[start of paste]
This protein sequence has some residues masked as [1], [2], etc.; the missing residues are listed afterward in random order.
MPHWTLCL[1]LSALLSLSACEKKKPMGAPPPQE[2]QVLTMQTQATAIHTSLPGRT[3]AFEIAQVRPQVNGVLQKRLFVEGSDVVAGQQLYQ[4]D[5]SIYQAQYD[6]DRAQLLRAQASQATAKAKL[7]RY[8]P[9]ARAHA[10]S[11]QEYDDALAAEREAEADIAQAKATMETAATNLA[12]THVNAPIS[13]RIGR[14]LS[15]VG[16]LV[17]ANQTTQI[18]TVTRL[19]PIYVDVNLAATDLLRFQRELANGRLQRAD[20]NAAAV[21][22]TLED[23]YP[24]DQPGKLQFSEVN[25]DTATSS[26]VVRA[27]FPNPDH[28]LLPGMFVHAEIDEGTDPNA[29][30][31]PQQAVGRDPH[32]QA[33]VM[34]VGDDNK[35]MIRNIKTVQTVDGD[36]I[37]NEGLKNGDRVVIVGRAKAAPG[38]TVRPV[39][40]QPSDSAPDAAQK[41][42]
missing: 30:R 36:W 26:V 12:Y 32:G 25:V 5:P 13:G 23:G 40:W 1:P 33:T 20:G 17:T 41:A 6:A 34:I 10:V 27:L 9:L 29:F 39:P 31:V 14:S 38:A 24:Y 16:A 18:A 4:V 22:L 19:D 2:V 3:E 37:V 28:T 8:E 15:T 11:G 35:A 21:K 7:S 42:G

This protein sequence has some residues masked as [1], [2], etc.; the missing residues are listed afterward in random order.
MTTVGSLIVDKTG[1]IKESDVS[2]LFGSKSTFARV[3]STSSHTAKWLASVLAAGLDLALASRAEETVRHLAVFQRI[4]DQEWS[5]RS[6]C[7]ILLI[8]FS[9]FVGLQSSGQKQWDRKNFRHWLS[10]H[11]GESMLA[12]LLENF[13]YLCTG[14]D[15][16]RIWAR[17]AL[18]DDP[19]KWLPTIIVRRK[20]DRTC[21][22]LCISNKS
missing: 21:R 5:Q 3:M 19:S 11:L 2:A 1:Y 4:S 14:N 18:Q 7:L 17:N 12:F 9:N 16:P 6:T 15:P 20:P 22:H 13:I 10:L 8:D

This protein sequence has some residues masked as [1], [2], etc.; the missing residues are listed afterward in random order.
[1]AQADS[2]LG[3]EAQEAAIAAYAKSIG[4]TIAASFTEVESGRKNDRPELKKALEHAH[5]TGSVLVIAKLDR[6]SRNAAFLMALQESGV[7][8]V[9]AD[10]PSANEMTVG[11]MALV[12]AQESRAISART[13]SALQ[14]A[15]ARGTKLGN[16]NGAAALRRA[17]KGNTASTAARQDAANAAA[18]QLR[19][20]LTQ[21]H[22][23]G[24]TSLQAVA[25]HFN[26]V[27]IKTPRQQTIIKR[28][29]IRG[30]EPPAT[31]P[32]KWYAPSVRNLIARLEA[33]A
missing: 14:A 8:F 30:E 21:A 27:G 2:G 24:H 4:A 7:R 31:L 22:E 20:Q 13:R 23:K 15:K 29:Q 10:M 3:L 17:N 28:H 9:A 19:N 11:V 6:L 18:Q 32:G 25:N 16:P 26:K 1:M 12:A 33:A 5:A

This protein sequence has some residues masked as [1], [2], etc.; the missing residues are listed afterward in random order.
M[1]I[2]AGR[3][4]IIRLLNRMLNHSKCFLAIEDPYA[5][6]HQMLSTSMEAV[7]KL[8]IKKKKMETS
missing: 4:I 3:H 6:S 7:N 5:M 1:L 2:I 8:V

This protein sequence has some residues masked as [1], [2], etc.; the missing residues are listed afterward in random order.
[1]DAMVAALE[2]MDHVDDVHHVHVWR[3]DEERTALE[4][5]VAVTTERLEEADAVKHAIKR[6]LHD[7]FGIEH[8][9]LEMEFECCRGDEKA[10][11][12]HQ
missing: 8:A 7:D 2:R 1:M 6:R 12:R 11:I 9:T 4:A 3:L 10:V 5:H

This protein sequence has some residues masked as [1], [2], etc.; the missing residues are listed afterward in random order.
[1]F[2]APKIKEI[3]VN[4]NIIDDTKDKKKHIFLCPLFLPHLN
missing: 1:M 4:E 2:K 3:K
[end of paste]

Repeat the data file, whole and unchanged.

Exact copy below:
This protein sequence has some residues masked as [1], [2], etc.; the missing residues are listed afterward in random order.
MPHWTLCL[1]LSALLSLSACEKKKPMGAPPPQE[2]QVLTMQTQATAIHTSLPGRT[3]AFEIAQVRPQVNGVLQKRLFVEGSDVVAGQQLYQ[4]D[5]SIYQAQYD[6]DRAQLLRAQASQATAKAKL[7]RY[8]P[9]ARAHA[10]S[11]QEYDDALAAEREAEADIAQAKATMETAATNLA[12]THVNAPIS[13]RIGR[14]LS[15]VG[16]LV[17]ANQTTQI[18]TVTRL[19]PIYVDVNLAATDLLRFQRELANGRLQRAD[20]NAAAV[21][22]TLED[23]YP[24]DQPGKLQFSEVN[25]DTATSS[26]VVRA[27]FPNPDH[28]LLPGMFVHAEIDEGTDPNA[29][30][31]PQQAVGRDPH[32]QA[33]VM[34]VGDDNK[35]MIRNIKTVQTVDGD[36]I[37]NEGLKNGDRVVIVGRAKAAPG[38]TVRPV[39][40]QPSDSAPDAAQK[41][42]
missing: 30:R 36:W 26:V 12:Y 32:G 25:V 5:P 13:G 23:G 40:W 1:P 33:T 20:G 17:T 41:A 6:A 34:I 10:V 27:L 9:L 29:F 39:P 31:V 14:S 38:A 24:Y 16:A 18:A 4:V 22:L 19:D 2:V 3:E 37:V 28:T 8:E 15:T 11:G 35:A 21:K 7:S 42:G

This protein sequence has some residues masked as [1], [2], etc.; the missing residues are listed afterward in random order.
MTTVGSLIVDKTG[1]IKESDVS[2]LFGSKSTFARV[3]STSSHTAKWLASVLAAGLDLALASRAEETVRHLAVFQRI[4]DQEWS[5]RS[6]C[7]ILLI[8]FS[9]FVGLQSSGQKQWDRKNFRHWLS[10]H[11]GESMLA[12]LLENF[13]YLCTG[14]D[15][16]RIWAR[17]AL[18]DDP[19]KWLPTIIVRRK[20]DRTC[21][22]LCISNKS
missing: 21:R 5:Q 3:M 19:S 11:L 2:A 1:Y 4:S 14:N 18:Q 7:L 17:N 12:F 9:N 16:P 6:T 15:P 20:P 22:H 13:I 10:L 8:D

This protein sequence has some residues masked as [1], [2], etc.; the missing residues are listed afterward in random order.
[1]AQADS[2]LG[3]EAQEAAIAAYAKSIG[4]TIAASFTEVESGRKNDRPELKKALEHAH[5]TGSVLVIAKLDR[6]SRNAAFLMALQESGV[7][8]V[9]AD[10]PSANEMTVG[11]MALV[12]AQESRAISART[13]SALQ[14]A[15]ARGTKLGN[16]NGAAALRRA[17]KGNTASTAARQDAANAAA[18]QLR[19][20]LTQ[21]H[22][23]G[24]TSLQAVA[25]HFN[26]V[27]IKTPRQQTIIKR[28][29]IRG[30]EPPAT[31]P[32]KWYAPSVRNLIARLEA[33]A
missing: 14:A 8:F 30:E 21:A 27:G 2:G 24:H 4:A 7:R 31:L 22:E 20:Q 13:R 23:K 15:K 29:Q 10:M 3:L 17:N 28:H 9:A 19:N 11:V 6:L 18:Q 32:G 25:N 16:P 26:K 1:M 12:A 33:A 5:A

This protein sequence has some residues masked as [1], [2], etc.; the missing residues are listed afterward in random order.
M[1]I[2]AGR[3][4]IIRLLNRMLNHSKCFLAIEDPYA[5][6]HQMLSTSMEAV[7]KL[8]IKKKKMETS
missing: 4:I 3:H 6:S 7:N 5:M 1:L 2:I 8:V

This protein sequence has some residues masked as [1], [2], etc.; the missing residues are listed afterward in random order.
[1]DAMVAALE[2]MDHVDDVHHVHVWR[3]DEERTALE[4][5]VAVTTERLEEADAVKHAIKR[6]LHD[7]FGIEH[8][9]LEMEFECCRGDEKA[10][11][12]HQ
missing: 8:A 7:D 2:R 1:M 6:R 12:R 11:I 9:T 4:A 3:L 10:V 5:H

This protein sequence has some residues masked as [1], [2], etc.; the missing residues are listed afterward in random order.
[1]F[2]APKIKEI[3]VN[4]NIIDDTKDKKKHIFLCPLFLPHLN
missing: 1:M 4:E 2:K 3:K